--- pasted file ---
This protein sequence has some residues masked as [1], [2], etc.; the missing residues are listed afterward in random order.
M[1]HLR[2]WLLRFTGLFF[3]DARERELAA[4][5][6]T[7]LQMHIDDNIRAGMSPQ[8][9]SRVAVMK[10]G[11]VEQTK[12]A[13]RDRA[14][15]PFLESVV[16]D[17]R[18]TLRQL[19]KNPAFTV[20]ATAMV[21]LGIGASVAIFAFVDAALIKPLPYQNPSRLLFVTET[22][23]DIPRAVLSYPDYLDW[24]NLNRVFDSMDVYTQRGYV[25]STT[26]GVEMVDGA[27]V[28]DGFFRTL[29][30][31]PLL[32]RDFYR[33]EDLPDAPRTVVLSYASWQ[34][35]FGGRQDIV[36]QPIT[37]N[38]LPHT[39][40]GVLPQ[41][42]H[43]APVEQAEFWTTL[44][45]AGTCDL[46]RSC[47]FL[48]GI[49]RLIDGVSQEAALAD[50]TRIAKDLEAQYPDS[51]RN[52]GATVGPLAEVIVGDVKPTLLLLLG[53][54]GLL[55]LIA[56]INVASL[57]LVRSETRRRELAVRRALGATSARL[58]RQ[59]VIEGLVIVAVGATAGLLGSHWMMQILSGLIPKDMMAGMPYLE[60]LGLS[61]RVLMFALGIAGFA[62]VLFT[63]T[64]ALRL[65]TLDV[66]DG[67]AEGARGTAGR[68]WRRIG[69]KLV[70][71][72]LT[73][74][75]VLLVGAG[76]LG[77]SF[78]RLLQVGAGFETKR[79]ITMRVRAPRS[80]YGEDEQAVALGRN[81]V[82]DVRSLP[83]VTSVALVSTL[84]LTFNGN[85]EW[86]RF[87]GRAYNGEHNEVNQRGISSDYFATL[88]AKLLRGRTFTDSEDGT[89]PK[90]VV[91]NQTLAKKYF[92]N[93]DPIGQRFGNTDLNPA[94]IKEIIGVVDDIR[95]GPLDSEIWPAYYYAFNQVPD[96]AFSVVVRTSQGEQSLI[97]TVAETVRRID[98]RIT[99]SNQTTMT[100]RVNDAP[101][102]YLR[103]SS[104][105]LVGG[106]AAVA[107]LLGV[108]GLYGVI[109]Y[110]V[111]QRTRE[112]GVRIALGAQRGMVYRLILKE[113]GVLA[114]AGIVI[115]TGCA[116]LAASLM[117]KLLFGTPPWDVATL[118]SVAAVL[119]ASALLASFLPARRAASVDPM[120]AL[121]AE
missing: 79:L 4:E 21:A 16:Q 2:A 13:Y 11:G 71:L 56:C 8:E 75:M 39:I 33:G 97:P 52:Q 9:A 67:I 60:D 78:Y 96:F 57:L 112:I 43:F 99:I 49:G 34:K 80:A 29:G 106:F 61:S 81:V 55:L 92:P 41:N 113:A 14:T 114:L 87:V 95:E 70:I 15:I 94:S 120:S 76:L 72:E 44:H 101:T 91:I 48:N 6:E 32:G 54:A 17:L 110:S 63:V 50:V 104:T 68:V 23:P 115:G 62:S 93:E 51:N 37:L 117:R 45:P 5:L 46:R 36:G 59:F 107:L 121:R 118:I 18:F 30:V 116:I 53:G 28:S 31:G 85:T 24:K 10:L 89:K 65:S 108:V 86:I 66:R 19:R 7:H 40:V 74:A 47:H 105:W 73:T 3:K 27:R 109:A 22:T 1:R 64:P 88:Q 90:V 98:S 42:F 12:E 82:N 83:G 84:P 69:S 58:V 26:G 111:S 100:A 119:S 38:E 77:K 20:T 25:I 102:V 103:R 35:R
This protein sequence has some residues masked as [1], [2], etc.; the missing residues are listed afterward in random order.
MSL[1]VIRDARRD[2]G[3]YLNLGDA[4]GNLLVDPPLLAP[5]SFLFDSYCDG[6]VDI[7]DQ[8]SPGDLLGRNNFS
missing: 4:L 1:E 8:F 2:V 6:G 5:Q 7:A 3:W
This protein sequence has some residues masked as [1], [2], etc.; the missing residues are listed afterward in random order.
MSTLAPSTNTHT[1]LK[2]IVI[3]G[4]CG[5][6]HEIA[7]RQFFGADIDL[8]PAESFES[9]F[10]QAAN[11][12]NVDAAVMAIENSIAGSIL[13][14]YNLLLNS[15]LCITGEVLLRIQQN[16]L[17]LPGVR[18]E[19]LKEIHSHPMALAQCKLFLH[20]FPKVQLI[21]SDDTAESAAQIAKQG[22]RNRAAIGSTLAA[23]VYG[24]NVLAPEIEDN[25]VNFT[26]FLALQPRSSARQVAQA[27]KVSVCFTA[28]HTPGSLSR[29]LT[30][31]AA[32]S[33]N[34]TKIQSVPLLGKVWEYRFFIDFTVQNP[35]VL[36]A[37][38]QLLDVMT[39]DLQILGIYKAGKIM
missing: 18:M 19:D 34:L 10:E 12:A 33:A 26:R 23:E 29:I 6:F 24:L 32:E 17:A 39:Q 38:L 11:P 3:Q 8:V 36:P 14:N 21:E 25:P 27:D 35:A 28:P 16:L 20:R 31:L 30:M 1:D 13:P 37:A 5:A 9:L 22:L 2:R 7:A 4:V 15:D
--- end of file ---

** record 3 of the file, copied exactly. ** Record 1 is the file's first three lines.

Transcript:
This protein sequence has some residues masked as [1], [2], etc.; the missing residues are listed afterward in random order.
MSTLAPSTNTHT[1]LK[2]IVI[3]G[4]CG[5][6]HEIA[7]RQFFGADIDL[8]PAESFES[9]F[10]QAAN[11][12]NVDAAVMAIENSIAGSIL[13][14]YNLLLNS[15]LCITGEVLLRIQQN[16]L[17]LPGVR[18]E[19]LKEIHSHPMALAQCKLFLH[20]FPKVQLI[21]SDDTAESAAQIAKQG[22]RNRAAIGSTLAA[23]VYG[24]NVLAPEIEDN[25]VNFT[26]FLALQPRSSARQVAQA[27]KVSVCFTA[28]HTPGSLSR[29]LT[30][31]AA[32]S[33]N[34]TKIQSVPLLGKVWEYRFFIDFTVQNP[35]VL[36]A[37][38]QLLDVMT[39]DLQILGIYKAGKIM
missing: 18:M 19:D 34:L 10:E 12:A 33:A 26:R 23:E 29:I 6:F 24:L 32:E 17:A 39:Q 38:L 11:P 3:Q 8:V 36:P 14:N 21:E 25:P 27:D 35:A 28:P 16:L 20:R 31:L 30:M 1:D 13:P 37:A 5:A 9:L 22:L 2:R 7:A 4:V 15:D